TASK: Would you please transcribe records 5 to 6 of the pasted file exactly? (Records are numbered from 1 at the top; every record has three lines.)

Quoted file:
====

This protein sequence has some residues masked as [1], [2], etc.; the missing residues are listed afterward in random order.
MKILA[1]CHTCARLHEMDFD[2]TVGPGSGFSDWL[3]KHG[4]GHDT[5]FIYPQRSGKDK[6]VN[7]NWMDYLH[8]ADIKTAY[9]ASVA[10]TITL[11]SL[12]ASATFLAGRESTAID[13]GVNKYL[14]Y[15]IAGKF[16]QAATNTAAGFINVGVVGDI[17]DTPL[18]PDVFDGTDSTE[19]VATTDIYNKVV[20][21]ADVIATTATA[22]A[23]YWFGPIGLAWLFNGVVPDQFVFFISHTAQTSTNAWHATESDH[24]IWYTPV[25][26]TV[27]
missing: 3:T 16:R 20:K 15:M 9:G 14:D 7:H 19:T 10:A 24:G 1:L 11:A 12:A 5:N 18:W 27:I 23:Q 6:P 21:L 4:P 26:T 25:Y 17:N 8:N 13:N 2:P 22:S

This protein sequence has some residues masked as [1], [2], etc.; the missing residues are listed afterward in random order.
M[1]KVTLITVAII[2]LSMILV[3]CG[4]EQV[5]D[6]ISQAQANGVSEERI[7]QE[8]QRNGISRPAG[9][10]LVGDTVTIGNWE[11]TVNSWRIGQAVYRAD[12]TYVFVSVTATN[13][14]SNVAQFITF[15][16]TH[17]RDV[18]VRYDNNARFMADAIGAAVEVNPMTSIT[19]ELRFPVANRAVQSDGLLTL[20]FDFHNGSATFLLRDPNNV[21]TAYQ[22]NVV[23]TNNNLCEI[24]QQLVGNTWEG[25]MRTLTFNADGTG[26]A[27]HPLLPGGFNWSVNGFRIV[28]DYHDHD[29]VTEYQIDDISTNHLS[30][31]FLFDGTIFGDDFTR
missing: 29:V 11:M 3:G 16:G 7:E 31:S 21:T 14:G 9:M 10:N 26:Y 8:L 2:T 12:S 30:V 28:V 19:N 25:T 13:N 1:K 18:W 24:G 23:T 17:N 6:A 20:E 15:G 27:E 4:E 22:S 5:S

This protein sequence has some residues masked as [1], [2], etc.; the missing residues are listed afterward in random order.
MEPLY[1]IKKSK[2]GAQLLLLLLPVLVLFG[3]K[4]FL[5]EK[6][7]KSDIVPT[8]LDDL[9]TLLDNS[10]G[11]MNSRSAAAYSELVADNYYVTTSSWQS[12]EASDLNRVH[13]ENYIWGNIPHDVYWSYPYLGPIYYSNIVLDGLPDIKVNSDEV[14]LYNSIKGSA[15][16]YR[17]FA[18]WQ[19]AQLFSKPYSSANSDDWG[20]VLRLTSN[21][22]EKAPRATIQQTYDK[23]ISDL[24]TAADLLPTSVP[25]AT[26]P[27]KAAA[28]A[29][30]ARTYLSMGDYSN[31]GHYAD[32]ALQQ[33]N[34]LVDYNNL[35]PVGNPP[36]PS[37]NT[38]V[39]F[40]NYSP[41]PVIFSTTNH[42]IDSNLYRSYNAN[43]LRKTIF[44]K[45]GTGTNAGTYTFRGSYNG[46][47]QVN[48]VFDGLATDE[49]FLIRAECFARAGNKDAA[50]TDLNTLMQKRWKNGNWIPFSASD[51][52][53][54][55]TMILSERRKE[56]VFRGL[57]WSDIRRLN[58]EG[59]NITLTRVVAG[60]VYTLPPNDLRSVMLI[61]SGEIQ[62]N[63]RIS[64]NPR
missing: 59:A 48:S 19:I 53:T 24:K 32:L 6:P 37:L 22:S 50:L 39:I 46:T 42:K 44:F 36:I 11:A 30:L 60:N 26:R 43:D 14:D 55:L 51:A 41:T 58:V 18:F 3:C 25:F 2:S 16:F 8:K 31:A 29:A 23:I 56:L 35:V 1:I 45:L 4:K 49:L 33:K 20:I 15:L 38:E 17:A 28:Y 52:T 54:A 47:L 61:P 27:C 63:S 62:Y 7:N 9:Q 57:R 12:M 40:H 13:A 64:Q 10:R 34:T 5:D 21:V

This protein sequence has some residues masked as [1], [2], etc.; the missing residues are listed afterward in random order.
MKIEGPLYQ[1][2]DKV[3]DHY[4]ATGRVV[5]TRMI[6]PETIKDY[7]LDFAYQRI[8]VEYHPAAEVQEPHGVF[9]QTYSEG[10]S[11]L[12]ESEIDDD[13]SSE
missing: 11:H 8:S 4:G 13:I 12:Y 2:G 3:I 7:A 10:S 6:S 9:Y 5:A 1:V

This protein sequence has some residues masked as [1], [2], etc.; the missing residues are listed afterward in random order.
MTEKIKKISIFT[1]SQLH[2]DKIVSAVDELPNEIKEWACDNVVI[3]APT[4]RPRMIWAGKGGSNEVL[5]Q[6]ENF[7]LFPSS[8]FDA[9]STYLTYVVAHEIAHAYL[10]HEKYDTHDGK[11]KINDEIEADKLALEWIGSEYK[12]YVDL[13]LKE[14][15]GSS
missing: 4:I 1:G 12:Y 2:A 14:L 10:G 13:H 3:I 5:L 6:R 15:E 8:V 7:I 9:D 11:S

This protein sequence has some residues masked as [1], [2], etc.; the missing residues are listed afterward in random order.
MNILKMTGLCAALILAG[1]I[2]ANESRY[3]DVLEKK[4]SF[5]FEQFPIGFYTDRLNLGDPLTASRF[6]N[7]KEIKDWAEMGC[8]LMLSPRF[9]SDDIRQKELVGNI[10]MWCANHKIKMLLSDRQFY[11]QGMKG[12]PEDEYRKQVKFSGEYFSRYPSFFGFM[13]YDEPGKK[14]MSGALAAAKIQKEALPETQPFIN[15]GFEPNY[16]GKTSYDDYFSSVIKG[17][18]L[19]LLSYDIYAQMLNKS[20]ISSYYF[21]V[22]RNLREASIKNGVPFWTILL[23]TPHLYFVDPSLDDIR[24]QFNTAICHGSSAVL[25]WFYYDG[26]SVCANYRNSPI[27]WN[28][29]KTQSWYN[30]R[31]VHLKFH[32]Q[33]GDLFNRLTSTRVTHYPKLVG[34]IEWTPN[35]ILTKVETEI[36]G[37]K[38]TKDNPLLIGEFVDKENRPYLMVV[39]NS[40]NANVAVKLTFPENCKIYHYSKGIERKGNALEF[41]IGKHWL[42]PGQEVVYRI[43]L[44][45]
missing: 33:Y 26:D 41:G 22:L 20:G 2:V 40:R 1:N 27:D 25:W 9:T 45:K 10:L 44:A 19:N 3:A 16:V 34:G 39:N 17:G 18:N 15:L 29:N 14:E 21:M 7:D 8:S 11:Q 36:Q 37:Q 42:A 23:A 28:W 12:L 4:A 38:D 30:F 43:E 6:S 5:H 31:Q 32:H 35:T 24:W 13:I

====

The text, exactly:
This protein sequence has some residues masked as [1], [2], etc.; the missing residues are listed afterward in random order.
MTEKIKKISIFT[1]SQLH[2]DKIVSAVDELPNEIKEWACDNVVI[3]APT[4]RPRMIWAGKGGSNEVL[5]Q[6]ENF[7]LFPSS[8]FDA[9]STYLTYVVAHEIAHAYL[10]HEKYDTHDGK[11]KINDEIEADKLALEWIGSEYK[12]YVDL[13]LKE[14][15]GSS
missing: 4:I 1:G 12:Y 2:A 14:L 10:G 13:H 3:I 5:L 6:R 15:E 8:V 7:I 9:D 11:S

This protein sequence has some residues masked as [1], [2], etc.; the missing residues are listed afterward in random order.
MNILKMTGLCAALILAG[1]I[2]ANESRY[3]DVLEKK[4]SF[5]FEQFPIGFYTDRLNLGDPLTASRF[6]N[7]KEIKDWAEMGC[8]LMLSPRF[9]SDDIRQKELVGNI[10]MWCANHKIKMLLSDRQFY[11]QGMKG[12]PEDEYRKQVKFSGEYFSRYPSFFGFM[13]YDEPGKK[14]MSGALAAAKIQKEALPETQPFIN[15]GFEPNY[16]GKTSYDDYFSSVIKG[17][18]L[19]LLSYDIYAQMLNKS[20]ISSYYF[21]V[22]RNLREASIKNGVPFWTILL[23]TPHLYFVDPSLDDIR[24]QFNTAICHGSSAVL[25]WFYYDG[26]SVCANYRNSPI[27]WN[28][29]KTQSWYN[30]R[31]VHLKFH[32]Q[33]GDLFNRLTSTRVTHYPKLVG[34]IEWTPN[35]ILTKVETEI[36]G[37]K[38]TKDNPLLIGEFVDKENRPYLMVV[39]NS[40]NANVAVKLTFPENCKIYHYSKGIERKGNALEF[41]IGKHWL[42]PGQEVVYRI[43]L[44][45]
missing: 33:Y 26:D 41:G 22:L 20:G 2:V 40:R 1:N 27:D 25:W 9:T 45:K 10:L 44:A 19:N 3:A 16:V 34:G 39:N 17:G 18:N 15:L 29:N 14:E 21:M 7:D 8:S 11:Q 36:Q 37:Q 42:A 23:A 28:W 12:L 4:A 38:D 30:F 43:E 6:S 5:H 31:Q 32:H 35:T 24:W 13:I